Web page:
Reading is Fundamental (RIF) was founded in 1966. The organization provides resources and free books to families across the country. In addition, RIF offers literacy data and statistics, articles and other tools and resources via its website. The organization also provides matching grants to schools, libraries and other local organizations to further support literacy education.

Ferst Readers

Ferst Readers is a charity that provides free books to children (birth to age five). Through the program, children receive one free book each month. The program is available in select counties in the following states: Alabama, Georgia, Florida, Iowa, Mississippi, Missouri, Montana, South Carolina, Texas, and Virginia. Parents can visit the Ferst Readers’ website to see if the program is available in their area.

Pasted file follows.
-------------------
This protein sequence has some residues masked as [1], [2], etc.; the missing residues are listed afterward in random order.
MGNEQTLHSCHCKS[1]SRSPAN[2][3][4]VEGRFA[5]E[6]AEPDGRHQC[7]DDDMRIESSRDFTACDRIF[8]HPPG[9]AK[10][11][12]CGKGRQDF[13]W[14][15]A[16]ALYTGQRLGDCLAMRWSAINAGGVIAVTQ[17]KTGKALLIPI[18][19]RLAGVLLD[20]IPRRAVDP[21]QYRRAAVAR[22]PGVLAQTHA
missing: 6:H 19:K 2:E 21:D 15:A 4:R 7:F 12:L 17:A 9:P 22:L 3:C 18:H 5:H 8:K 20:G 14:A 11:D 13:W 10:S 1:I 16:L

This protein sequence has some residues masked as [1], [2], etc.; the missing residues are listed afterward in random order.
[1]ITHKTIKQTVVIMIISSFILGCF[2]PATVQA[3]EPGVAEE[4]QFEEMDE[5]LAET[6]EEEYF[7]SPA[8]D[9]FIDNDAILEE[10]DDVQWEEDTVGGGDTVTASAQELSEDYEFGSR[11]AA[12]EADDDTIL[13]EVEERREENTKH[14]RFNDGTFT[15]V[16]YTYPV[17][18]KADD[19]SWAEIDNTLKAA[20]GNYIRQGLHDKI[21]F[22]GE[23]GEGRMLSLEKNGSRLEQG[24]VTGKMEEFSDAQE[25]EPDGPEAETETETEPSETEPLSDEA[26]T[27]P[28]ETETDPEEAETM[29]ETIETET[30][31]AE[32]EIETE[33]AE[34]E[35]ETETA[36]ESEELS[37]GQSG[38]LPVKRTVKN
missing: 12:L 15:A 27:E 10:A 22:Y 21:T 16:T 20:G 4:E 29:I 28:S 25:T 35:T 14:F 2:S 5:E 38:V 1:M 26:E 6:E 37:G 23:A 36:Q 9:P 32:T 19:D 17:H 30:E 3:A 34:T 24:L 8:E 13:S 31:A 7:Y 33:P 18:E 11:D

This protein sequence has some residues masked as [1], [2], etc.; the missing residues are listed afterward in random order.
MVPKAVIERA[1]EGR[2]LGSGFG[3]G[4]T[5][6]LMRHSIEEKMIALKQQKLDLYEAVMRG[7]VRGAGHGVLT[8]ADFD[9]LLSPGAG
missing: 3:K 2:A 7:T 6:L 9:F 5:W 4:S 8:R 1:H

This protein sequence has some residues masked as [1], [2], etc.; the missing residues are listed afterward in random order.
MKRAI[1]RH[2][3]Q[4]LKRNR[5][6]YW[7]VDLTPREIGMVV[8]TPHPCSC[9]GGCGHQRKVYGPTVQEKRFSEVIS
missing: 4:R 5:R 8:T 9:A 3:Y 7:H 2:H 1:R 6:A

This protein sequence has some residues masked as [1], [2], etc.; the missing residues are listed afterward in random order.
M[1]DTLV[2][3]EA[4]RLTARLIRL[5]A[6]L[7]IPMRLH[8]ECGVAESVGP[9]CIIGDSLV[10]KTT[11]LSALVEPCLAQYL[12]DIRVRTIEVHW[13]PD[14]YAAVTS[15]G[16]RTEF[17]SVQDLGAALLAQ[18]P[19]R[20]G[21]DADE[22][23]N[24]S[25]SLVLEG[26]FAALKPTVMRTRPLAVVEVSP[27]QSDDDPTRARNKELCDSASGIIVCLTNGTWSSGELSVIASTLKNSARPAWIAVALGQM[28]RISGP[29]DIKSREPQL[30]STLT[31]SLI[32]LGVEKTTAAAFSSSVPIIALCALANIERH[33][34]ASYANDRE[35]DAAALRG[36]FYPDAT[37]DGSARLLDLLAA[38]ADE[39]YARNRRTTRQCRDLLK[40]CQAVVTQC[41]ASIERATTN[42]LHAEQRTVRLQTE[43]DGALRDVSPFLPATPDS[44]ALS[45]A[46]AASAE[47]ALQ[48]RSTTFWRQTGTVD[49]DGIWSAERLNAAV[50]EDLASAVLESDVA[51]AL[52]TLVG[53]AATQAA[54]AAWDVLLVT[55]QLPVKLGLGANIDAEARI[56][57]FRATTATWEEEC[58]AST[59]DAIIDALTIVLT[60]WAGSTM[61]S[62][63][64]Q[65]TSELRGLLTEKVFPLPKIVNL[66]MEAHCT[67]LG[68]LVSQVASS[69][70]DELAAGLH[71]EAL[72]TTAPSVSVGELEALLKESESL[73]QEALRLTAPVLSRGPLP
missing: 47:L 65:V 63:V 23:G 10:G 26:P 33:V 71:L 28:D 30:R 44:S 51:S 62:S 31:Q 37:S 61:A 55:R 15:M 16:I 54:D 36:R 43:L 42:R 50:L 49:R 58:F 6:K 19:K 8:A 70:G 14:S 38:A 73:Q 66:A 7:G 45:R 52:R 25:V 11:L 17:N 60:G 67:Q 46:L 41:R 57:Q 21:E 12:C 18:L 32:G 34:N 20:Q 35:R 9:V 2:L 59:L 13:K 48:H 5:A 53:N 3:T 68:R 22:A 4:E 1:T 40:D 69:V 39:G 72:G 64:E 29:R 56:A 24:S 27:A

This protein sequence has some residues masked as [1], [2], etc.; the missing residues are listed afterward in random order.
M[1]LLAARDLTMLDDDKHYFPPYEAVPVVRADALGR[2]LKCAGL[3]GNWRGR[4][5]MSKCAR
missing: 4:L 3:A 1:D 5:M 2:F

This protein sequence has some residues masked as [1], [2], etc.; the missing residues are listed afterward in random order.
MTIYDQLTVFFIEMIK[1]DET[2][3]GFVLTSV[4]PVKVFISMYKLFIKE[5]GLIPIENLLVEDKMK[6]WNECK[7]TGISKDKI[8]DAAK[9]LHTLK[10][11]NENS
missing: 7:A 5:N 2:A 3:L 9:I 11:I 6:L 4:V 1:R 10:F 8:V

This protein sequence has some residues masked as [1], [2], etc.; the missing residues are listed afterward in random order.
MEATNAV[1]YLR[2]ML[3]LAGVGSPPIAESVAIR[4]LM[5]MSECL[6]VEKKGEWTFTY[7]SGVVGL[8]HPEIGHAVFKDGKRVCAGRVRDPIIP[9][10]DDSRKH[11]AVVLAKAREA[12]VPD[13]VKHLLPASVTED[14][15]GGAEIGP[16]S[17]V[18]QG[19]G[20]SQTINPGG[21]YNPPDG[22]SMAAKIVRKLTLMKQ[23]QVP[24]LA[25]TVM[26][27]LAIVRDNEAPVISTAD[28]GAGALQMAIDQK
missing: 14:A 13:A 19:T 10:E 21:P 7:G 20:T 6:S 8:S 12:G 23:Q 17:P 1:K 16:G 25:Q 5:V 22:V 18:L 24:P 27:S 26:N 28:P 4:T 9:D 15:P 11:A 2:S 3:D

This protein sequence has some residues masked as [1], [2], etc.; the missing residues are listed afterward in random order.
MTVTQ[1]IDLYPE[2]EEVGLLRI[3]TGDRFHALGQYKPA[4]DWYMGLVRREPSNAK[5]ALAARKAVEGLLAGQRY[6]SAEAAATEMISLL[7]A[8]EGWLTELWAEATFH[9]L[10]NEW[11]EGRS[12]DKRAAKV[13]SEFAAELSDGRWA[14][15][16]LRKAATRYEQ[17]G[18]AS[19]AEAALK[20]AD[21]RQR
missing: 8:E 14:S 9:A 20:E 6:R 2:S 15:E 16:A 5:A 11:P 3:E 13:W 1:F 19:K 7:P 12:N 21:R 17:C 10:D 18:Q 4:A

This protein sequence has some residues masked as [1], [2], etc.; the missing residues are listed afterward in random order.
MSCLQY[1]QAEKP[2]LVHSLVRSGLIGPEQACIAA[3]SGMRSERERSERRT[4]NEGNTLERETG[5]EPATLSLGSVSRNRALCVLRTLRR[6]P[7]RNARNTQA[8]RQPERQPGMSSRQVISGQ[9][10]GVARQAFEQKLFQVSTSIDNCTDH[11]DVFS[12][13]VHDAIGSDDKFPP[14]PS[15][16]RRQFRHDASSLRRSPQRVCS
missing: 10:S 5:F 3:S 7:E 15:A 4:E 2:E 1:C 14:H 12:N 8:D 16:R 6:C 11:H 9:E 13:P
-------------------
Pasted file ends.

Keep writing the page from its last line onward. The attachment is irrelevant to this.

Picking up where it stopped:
Book Aid International

Book Aid is based out of England and Wales, and the organization donates books to help libraries across the world. Book Aid also transforms shipping containers into libraries, offers training for teachers and libraries, and gets books into the hands of refugees, too. In the past year, Book Aid distributed more than 800,000 books.

Book Harvest

Book Harvest provides books to communities, schools, organizations and more in Durham, North Carolina. Book Harvest offers local book boxes for children to find free books and provides a Book Harvest Family Space that offers an area for children to read and enjoy a library of books. The organization also offers a program called Laundromat Literacy to provide free books for children to read at select laundromats in Durham. This further helps to ensure that children have access to books that they can read, even when their parent or caregiver is doing the laundry.

Dolly Parton’s Imagination Library

Like many other literacy-focused charities, Dolly Parton’s Imagination Library offers access to free books for families. The program is offered in select areas across the U.S. and provides free books to children from birth to age five. There are no income stipulations to sign up for the program.